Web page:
Why beer is the most social drink

Updated: Oct 26

There are plenty of studies out there that warn of the health risks associated with alcohol consumption, but research also suggests that having a drink may play a role in improving social cohesion.

A national survey conducted by the Campaign for Real Ale (CAMRA) as far back as 2017, looked at whether the frequency of alcohol consumption or the type of venue affected peoples’ social experiences and wellbeing.


The results identified that people who have a ‘local’ that they visit regularly tend to be more socially engaged and happier, and are more likely to trust other members of their village community. While those without a local pub had significantly smaller social networks and were far less engaged with, and trusting of, their local communities.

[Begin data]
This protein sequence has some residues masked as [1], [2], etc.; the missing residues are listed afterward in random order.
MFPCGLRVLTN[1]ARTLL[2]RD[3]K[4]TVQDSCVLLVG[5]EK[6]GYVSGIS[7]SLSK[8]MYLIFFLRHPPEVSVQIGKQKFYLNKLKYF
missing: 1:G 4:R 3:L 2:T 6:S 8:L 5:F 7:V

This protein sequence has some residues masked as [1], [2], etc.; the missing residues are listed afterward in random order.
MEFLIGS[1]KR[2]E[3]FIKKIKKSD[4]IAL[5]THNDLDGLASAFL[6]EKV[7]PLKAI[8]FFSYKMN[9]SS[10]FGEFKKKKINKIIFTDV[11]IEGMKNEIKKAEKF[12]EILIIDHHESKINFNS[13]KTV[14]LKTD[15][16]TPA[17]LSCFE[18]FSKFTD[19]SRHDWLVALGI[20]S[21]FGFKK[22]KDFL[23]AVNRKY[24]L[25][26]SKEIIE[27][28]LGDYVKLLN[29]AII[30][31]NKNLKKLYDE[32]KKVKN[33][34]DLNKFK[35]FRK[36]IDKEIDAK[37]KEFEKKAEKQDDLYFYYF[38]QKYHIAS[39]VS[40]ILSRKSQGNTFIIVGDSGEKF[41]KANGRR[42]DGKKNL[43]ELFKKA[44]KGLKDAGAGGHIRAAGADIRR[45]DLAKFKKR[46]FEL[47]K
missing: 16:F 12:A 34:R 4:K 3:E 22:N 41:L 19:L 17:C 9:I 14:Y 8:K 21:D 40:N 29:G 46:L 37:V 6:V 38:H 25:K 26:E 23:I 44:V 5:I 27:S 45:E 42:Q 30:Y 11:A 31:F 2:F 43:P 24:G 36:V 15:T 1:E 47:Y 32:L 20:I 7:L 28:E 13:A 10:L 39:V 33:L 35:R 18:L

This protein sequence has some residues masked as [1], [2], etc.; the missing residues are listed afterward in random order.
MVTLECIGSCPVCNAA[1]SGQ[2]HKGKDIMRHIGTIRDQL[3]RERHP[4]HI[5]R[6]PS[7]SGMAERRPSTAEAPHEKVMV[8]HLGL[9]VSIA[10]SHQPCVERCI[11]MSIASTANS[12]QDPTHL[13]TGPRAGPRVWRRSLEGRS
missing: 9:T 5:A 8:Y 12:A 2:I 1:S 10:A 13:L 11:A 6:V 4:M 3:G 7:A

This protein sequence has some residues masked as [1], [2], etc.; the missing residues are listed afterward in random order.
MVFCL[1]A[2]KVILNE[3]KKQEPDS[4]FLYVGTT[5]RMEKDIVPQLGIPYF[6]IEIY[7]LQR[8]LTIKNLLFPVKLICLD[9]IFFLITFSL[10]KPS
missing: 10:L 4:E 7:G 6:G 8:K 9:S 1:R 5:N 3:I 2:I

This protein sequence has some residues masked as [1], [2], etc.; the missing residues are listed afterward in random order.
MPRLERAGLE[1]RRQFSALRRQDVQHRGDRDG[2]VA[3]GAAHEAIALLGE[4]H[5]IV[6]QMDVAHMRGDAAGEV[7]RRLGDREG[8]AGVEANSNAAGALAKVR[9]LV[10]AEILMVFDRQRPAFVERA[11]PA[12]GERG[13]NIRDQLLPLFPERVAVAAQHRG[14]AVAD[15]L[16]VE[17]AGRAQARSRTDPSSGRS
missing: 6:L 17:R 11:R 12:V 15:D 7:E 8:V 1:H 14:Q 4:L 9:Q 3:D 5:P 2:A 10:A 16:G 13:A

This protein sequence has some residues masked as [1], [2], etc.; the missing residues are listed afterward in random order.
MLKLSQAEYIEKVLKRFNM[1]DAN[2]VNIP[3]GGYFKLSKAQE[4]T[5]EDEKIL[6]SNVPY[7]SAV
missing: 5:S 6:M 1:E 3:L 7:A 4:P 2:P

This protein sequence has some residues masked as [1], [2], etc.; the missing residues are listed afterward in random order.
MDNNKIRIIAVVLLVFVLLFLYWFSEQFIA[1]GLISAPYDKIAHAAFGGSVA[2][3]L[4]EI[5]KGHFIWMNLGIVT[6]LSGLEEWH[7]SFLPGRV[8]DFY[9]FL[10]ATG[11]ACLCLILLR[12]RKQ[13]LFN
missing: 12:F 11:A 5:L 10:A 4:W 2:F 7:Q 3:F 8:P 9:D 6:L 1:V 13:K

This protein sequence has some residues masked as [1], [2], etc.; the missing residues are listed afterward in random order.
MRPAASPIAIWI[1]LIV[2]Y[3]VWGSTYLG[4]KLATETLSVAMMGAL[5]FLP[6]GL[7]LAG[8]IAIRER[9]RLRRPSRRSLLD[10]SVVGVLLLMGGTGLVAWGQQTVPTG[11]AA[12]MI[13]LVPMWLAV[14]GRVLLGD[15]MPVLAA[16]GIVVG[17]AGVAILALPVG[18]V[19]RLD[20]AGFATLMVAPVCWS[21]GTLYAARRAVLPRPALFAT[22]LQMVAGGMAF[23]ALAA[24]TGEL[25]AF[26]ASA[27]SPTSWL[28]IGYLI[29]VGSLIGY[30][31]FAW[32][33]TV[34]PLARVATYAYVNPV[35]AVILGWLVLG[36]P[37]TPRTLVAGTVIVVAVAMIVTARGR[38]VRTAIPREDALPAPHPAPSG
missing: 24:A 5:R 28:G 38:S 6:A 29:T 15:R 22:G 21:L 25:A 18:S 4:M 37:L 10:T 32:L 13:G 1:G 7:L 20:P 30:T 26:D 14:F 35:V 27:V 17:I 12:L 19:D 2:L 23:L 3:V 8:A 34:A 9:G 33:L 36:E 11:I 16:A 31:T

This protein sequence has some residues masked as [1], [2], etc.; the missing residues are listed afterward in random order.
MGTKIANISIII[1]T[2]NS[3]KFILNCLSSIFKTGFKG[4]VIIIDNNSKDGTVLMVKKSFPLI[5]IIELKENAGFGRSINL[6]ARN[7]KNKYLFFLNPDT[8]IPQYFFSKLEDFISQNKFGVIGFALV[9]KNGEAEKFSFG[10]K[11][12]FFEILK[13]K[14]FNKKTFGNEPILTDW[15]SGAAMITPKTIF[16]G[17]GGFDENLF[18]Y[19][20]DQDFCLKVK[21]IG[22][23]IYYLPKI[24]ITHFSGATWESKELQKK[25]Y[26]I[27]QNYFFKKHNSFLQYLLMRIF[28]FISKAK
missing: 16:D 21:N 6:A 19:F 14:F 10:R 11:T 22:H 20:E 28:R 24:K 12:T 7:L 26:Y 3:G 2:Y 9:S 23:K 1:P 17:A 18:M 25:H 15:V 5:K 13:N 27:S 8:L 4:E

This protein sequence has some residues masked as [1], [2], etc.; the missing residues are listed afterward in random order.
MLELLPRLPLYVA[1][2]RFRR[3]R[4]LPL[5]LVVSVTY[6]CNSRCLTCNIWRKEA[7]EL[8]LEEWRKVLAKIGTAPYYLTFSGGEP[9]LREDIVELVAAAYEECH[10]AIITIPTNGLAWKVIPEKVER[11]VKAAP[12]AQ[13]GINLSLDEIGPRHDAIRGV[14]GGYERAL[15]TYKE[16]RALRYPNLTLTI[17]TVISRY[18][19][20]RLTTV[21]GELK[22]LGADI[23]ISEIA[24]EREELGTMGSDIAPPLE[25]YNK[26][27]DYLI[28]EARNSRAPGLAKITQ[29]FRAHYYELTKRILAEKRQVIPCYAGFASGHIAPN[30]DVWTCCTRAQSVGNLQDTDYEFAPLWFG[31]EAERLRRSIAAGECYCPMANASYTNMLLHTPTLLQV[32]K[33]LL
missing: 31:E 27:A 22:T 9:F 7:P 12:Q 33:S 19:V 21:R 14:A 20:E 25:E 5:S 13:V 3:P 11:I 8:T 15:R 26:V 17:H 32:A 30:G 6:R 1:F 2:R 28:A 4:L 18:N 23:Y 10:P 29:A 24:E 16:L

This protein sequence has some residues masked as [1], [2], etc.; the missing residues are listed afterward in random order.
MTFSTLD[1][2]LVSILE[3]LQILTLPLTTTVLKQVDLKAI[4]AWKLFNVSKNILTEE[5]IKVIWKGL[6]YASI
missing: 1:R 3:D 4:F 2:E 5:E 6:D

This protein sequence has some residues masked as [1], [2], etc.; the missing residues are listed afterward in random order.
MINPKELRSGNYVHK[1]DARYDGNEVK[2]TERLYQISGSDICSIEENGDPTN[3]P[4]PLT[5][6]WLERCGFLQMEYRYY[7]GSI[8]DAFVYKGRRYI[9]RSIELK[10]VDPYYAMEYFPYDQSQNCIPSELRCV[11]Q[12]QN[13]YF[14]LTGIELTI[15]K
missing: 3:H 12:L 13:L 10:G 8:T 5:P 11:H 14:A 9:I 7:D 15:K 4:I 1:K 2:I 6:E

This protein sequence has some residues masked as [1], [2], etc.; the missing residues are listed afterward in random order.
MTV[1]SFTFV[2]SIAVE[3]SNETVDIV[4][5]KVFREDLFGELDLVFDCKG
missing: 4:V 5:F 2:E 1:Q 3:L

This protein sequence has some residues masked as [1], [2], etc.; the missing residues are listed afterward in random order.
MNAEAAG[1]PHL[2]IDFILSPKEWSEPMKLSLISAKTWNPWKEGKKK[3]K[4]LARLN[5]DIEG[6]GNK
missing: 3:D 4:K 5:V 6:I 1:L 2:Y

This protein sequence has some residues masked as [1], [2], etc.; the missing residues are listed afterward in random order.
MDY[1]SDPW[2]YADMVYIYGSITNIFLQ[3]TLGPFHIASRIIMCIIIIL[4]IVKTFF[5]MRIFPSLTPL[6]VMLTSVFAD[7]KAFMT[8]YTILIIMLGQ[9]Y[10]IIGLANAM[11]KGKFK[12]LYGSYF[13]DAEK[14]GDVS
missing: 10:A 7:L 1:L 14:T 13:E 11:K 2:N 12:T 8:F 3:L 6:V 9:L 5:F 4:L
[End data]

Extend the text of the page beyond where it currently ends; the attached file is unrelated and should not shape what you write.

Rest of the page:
The study also showed that those who drank at local pubs socialised in smaller groups, which in turn encouraged whole-group conversation, and those drinking in city-centre bars hung out in much larger groups, and participated much less in group conversation.


While pubs traditionally have a role as a place for community socialising, alcohol’s role appears to be in triggering the endorphin system, which promotes social bonding.


Cheers! See you in the local.




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